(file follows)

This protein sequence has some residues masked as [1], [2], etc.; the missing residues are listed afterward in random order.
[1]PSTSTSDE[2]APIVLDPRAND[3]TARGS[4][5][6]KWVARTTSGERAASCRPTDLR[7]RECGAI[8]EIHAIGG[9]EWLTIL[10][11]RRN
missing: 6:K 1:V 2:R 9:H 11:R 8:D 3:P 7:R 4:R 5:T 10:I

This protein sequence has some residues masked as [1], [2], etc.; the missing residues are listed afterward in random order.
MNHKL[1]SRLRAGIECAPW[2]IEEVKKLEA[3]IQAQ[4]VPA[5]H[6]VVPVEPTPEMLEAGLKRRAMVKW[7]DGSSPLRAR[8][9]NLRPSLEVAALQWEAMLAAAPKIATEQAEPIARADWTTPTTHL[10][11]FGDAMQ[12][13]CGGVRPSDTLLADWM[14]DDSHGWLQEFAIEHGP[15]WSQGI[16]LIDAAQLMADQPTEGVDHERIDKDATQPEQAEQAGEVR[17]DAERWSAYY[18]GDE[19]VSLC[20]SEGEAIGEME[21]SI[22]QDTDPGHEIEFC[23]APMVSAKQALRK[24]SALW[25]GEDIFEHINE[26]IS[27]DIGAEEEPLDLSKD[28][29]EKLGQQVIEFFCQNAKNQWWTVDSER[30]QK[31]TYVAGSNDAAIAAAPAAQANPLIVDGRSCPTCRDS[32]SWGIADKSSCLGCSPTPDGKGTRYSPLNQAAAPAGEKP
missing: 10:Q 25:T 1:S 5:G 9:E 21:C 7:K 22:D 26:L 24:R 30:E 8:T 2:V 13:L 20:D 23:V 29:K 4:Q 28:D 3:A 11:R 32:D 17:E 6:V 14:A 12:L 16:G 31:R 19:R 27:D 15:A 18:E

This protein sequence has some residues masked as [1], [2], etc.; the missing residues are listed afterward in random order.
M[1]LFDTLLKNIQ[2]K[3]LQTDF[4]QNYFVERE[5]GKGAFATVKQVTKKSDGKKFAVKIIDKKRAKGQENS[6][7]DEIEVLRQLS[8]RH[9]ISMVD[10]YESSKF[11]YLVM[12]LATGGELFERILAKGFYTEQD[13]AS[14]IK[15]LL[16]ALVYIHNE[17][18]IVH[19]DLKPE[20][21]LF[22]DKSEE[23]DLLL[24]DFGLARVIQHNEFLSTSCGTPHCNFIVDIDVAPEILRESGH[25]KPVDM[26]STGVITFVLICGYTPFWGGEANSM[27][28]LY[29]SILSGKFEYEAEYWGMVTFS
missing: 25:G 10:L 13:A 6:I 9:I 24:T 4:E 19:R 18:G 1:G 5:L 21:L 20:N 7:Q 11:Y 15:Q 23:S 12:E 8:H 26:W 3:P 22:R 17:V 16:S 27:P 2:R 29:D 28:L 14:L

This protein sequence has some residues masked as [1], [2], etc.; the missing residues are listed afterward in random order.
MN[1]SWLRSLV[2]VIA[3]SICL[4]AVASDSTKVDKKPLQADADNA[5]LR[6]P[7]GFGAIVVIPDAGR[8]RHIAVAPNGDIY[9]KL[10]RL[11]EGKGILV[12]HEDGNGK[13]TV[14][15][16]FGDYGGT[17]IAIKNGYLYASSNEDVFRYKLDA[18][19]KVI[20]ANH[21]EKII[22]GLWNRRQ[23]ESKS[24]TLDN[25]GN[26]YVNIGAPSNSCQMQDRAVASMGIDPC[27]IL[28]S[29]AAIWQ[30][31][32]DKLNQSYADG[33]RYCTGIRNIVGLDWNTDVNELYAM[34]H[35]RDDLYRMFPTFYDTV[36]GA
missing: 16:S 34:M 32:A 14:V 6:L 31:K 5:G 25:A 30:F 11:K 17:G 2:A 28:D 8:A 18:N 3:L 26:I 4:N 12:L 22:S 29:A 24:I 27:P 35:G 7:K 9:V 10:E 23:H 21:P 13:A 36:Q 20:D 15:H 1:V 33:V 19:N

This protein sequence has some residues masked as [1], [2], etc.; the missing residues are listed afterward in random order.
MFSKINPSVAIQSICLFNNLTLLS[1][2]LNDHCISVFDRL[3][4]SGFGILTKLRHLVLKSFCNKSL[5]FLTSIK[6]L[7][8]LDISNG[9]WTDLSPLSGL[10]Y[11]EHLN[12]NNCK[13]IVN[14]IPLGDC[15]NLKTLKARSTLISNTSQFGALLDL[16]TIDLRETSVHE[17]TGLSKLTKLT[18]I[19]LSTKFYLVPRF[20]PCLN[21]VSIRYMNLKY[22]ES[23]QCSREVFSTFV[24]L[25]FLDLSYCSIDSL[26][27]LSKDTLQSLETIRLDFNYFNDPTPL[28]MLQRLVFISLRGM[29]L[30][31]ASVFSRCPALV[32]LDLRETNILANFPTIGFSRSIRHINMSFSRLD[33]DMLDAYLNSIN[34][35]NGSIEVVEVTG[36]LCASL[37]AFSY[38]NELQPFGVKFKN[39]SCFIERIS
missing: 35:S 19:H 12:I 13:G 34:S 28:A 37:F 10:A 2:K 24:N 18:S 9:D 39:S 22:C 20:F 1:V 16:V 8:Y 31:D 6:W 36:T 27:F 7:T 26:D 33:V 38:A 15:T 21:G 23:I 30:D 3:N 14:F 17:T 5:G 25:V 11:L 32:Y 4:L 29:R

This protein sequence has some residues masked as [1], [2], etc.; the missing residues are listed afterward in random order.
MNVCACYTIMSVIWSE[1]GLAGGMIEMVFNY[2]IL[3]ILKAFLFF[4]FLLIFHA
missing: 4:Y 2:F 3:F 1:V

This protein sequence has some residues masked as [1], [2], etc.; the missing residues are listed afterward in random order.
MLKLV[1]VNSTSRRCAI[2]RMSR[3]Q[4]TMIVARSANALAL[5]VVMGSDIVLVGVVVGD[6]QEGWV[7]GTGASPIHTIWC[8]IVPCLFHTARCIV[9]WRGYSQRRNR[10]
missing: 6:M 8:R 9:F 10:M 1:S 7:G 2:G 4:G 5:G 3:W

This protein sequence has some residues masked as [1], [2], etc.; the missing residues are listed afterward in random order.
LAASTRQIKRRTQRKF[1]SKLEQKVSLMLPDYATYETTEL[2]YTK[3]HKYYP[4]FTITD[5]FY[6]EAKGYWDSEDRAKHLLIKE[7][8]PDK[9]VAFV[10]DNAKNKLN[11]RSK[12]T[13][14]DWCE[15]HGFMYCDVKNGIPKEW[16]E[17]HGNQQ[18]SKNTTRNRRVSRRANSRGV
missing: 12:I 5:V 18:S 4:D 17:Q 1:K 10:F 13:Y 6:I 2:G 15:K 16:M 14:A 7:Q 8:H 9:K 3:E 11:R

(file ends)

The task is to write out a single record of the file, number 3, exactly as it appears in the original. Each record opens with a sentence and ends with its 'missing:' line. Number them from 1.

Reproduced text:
This protein sequence has some residues masked as [1], [2], etc.; the missing residues are listed afterward in random order.
M[1]LFDTLLKNIQ[2]K[3]LQTDF[4]QNYFVERE[5]GKGAFATVKQVTKKSDGKKFAVKIIDKKRAKGQENS[6][7]DEIEVLRQLS[8]RH[9]ISMVD[10]YESSKF[11]YLVM[12]LATGGELFERILAKGFYTEQD[13]AS[14]IK[15]LL[16]ALVYIHNE[17][18]IVH[19]DLKPE[20][21]LF[22]DKSEE[23]DLLL[24]DFGLARVIQHNEFLSTSCGTPHCNFIVDIDVAPEILRESGH[25]KPVDM[26]STGVITFVLICGYTPFWGGEANSM[27][28]LY[29]SILSGKFEYEAEYWGMVTFS
missing: 25:G 10:L 13:A 6:I 9:I 24:T 4:E 19:R 18:G 1:G 5:L 21:L 20:N 7:Q 11:Y 15:Q 23:S 12:E 8:H 26:W 3:P 22:R 17:V 16:S 27:P 2:R 29:D 28:L 14:L